Q1. Hey, Emre, isn’t the girl who is playing Kiera’s grandmother the same girl who played Rosie Larsen in The Killing?

I said that I believed so and that it would be very easy to get the definitive answer via IMDb. Before I finished my sentence though, it occured to me that this would be a nice test to evaluate the current state of the Semantic Web and Linked Data. After all, how difficult would it be to query the wonderful world of linked data with a couple of SPARQL queries, and even go further by asking the following question:

Q2. Who are the actors that performed both in The Killing and Continuum?

What will be state of Semantic Web and Linked Data 65 Years from Now?

What will be state of Semantic Web and Linked Data 65 Years from Now?

After all, semantic web, linked data, coupled with DBpedia can easily tell us the actors that starred in Hoffa and The Shining, right? Simply running the following SPARQL query running the the following query using http://live.dbpedia.org/sparql:

Read the rest of this entry »

 
6 Comments

Posted by on July 11, 2012 in Programlama, python

 

Tags: , , , , , , , , , , , ,

Yet another reason to like open source and GitHub: A short GitHub badge story


GitHub Badge is a nice, little web utility that gives a 10.000 feet overview of your GitHub activity. It has a very high data-ink ratio, showing the programming languages you employ frequently, as well as some valuable statistics about your source code repositories. It is being developed out in the open by fellow hackers berkerpeksag and BYK.

GitHub Badge

GitHub Badge

This cute little application was the subject of well-deserved enthusiasm when I first saw it, and one of my immediate reactions were: “Hey, why don’t you add sparklines? Now, that would be cool, right?”. Apparently the developers listened and went on to spread more information visualization love. Well, now, don’t you consider this yet another reason to be fond of open source and interactive development that is becoming more and more popular every single day, thanks to the success of systems such as Github?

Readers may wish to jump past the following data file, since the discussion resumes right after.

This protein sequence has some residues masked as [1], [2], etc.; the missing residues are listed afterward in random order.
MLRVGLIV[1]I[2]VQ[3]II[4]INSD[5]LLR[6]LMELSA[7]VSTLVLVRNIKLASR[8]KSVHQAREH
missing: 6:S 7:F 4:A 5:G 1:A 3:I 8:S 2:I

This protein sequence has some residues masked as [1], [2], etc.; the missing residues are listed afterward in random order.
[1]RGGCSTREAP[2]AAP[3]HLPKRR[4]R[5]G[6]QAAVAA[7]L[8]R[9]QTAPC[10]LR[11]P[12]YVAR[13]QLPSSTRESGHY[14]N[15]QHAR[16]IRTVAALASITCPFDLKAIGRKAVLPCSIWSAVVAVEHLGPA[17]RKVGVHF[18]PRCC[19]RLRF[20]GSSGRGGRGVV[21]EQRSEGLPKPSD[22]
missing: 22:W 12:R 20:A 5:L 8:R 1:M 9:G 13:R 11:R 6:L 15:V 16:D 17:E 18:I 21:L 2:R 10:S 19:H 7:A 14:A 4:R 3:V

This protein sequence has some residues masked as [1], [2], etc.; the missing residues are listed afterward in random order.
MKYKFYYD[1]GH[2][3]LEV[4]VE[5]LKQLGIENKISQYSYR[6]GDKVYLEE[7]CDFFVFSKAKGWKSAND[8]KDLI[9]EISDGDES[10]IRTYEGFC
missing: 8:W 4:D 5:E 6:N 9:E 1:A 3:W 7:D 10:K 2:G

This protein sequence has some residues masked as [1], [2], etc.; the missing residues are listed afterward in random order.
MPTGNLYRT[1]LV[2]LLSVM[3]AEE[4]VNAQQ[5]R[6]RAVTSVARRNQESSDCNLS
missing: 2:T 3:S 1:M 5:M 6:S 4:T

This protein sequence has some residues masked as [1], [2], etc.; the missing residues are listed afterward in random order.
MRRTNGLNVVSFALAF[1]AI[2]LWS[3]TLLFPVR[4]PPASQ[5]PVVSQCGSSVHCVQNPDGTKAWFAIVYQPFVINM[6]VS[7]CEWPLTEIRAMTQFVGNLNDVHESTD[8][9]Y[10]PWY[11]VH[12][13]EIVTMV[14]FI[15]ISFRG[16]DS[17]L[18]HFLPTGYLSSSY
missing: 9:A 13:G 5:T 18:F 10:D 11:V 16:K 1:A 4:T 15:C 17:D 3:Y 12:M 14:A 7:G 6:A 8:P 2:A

Oh, by the way, no, I’m not on vacation. Really. Err, maybe regarding my GitHub projects but… (Maybe I should open another issue for that 😉

 
Leave a comment

Posted by on January 30, 2012 in General, Programlama, python

 

Turkish Deasciifier: Google App Engine version ready


Turkish Deasciifier - Google App Engine version

Turkish Deasciifier - Google App Engine version

The Google App Engine version of Turkish Deasciifier is ready. You can try it at http://turkceyap.appspot.com/

This is version 0.1 and is the actual Python implementation. I have created this so that people who doesn’t want to install a Firefox add-on or Google Chrome extension can give it a try, too.

For related news and updates you can check http://ileriseviye.org/blog/?tag=turkish-deasciifier

 
Leave a comment

Posted by on July 31, 2010 in Linguistics, Programlama, python

 

Tags:

turkish-deasciifier: Added to Softpedia


I’ve just received an e-mail from Softpedia Editorial Team about my Python implementation of Deniz Yüret’s Turkish deasciifier:

Congratulations,

Turkish Deasciifier, one of your products, has been added to Softpedia’s database of software programs for Linux. It is featured with a description text, screenshots, download links and technical details on this page:
http://linux.softpedia.com/get/Text-Editing-Processing/Others/Turkish-Deasciifier-58739.shtml

The description text was created by our editors, using sources such as text from your product’s homepage, information from its help system, the PAD file (if available) and the editor’s own opinions on the program itself.

For related posts please visit http://ileriseviye.org/blog/?tag=turkish-deasciifier

 
Leave a comment

Posted by on July 24, 2010 in Programlama, python

 

Tags: